WASHINGTON, D.C. – The Consumer Financial Protection Bureau (CFPB) sued five title lenders operating in Arizona — Auto Cash Leasing, LLC; Interstate Lending, LLC; Oasis Title Loans, LLC; Phoenix Title Loans, LLC; and Presto Auto Loans, Inc. — for failing to disclose the annual percentage rate in online advertisements about title loans. The Bureau alleges that the companies advertised a periodic interest rate for their loans without listing the corresponding annual percentage rate. The CFPB filed five individual administrative lawsuits seeking civil monetary penalties and administrative orders requiring the companies to correct their practices.
Auto Cash Leasing, LLC, formed in 1999, Interstate Lending, LLC, formed in 2005, Oasis Title Loans, LLC, formed in 2013, Phoenix Title Loans, formed in 2013, and Presto Auto Loans, Inc., formed in 2002, all offer vehicle title loans to consumers. All five lenders were formed in Arizona, operate in Arizona, and market their services to consumers online. Auto title loans are secured loans for which the title to a vehicle serves as collateral. A borrower who cannot repay an initial title loan must reborrow or risk losing the title to their vehicle.
From at least July 6, 2016, the CFPB alleges that the five lenders violated the Truth in Lending Act by advertising loan interest rates on their websites without advertising a corresponding annual percentage rate. For example, one lender advertised on its website a monthly interest rate but failed to include the legally required annual percentage rate for the loan. In its online advertisement, another lender asked consumers to take its advertised rate and multiply it by 12, but did not inform consumers that the calculated number is the annual percentage rate.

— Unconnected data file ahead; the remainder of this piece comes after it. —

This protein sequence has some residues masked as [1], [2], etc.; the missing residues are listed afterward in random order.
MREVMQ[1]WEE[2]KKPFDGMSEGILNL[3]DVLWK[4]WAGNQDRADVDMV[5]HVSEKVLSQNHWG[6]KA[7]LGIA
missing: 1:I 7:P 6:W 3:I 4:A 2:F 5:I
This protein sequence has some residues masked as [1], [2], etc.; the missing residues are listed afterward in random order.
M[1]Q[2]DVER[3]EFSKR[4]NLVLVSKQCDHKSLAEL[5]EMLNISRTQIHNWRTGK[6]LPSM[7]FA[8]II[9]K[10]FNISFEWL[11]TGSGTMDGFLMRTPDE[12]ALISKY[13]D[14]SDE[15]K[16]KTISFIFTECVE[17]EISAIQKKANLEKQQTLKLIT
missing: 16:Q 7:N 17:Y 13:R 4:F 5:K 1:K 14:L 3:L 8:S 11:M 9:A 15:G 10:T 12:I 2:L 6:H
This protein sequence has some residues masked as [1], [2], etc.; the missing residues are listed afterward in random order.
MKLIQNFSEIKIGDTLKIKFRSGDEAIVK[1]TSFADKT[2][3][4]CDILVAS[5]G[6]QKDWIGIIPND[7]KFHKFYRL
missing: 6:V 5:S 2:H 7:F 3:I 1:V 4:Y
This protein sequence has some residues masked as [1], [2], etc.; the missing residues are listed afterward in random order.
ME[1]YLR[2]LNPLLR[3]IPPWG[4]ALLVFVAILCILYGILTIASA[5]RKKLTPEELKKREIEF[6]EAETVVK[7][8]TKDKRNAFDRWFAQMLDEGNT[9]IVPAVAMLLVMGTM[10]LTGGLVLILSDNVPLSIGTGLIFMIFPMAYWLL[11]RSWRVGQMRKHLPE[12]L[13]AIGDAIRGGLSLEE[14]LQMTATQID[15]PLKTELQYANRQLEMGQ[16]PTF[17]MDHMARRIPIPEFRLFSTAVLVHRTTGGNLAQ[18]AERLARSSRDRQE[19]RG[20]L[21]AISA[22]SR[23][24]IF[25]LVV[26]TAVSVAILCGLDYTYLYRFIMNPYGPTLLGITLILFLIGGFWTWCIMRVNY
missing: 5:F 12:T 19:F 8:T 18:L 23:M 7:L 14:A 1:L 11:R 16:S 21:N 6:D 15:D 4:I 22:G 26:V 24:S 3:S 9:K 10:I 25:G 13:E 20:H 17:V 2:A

A Notice of Charges initiates proceedings in an administrative forum, and is similar to a complaint filed in federal court. This case will be tried by an Administrative Law Judge from the Bureau’s Office of Administrative Adjudication, an independent adjudicatory office within the Bureau. The Administrative Law Judge will hold hearings and make a recommended decision regarding the charges, and the director of the CFPB will issue a final decision, which may be appealed to a federal court. The Notice of Charges is not a finding or ruling that the respondents have actually violated the law.
The Bureau’s Rules of Practice for Adjudication Proceedings provide that the CFPB may publish the actual Notice of Charges ten days after the company is served. If allowed by the hearing officer, the charges will be available on the CFPB website after that date.
The Consumer Financial Protection Bureau (CFPB) is a 21st century agency that helps consumer finance markets work by making rules more effective, by consistently and fairly enforcing those rules, and by empowering consumers to take more control over their economic lives. For more information, visit www.consumerfinance.gov.